Wolf hybrid pictures lead to threats against Green Bay humane officer
GREEN BAY, Wis. (WLUK) -- The humane officer for the Green Bay Police Department is receiving threats after some people are claiming she was insensitive while removing an apparent exotic animal from its home.
“She's received a barrage of negative, just nasty emails, phone calls, postings on Facebook about her,” said Chief Andrew Smith of the Green Bay Police Department.
The comments are in response to pictures, now spread across the internet, that show the officer smiling with what is believed to be an exotic animal. The owner's son and girlfriend told officers it is a wolf-dog hybrid.
The officer took the wolf-dog from its owner, not only because exotic animals are illegal to keep as pets in Green Bay, but also because the animal is accused of biting a young child, unprovoked.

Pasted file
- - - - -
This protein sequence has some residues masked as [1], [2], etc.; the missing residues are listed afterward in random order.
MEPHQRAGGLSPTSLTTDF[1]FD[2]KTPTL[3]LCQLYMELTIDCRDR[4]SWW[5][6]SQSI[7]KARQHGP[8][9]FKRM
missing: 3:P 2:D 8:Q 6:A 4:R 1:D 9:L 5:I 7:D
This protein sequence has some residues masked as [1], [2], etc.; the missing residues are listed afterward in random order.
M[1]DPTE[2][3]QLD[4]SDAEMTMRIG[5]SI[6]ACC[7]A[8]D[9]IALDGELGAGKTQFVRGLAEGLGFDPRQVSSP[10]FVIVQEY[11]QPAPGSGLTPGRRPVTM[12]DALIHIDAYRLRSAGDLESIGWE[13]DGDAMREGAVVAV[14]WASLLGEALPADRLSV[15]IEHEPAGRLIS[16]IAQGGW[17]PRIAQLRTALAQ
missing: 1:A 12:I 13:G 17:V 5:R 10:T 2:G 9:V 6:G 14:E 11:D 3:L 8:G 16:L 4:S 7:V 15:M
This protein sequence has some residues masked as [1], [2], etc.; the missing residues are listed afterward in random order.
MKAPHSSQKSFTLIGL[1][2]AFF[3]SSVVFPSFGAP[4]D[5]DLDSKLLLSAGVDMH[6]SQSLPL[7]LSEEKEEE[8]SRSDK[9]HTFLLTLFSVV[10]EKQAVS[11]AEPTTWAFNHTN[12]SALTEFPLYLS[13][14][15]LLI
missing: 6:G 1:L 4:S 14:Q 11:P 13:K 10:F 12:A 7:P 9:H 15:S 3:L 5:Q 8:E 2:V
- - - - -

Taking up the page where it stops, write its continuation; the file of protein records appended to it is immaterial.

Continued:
Smith says the police department shared the pictures earlier this week to educate the public that exotic animals are illegal in the city.
FOX 11 shared those pictures and named the officer in earlier stories, but is choosing not to any longer, because of the threats against her.
“The fact that she's smiling in a photograph is just what people do when they get their picture taken,” said Smith.
People aren't happy about the smiling, however. Here is a message a Racine woman left on the humane officer's voicemail: “You are the worst human I have ever seen. I just saw your smiling face after the hybrid wolf bit a child, which is not the dog's fault and you're seen smiling left and right. You have no sympathy or empathy for this poor animal.”
Even with the threats, Chief Smith says the humane officer will continue her duties as she normally would.
“She is a really dedicated individual and she loves what she does and she's a fantastic humane officer, so she's going to continue on doing exactly what she has been doing,” said Smith.
As for the animal's owner, Brian Schoen, he received $1,630 in fines, according to police. Police say Schoen has a history of having exotic or dangerous animals in the city, which dates back to 2004.
The Wisconsin Humane Society is monitoring the animal for rabies, and is testing to confirm whether it is part wolf.
If the animal shows signs of rabies, state law requires it be euthanized.
The Humane Society is evaluating all options if it is part wolf and does not have rabies. If it's just a dog, it could be returned to its owner.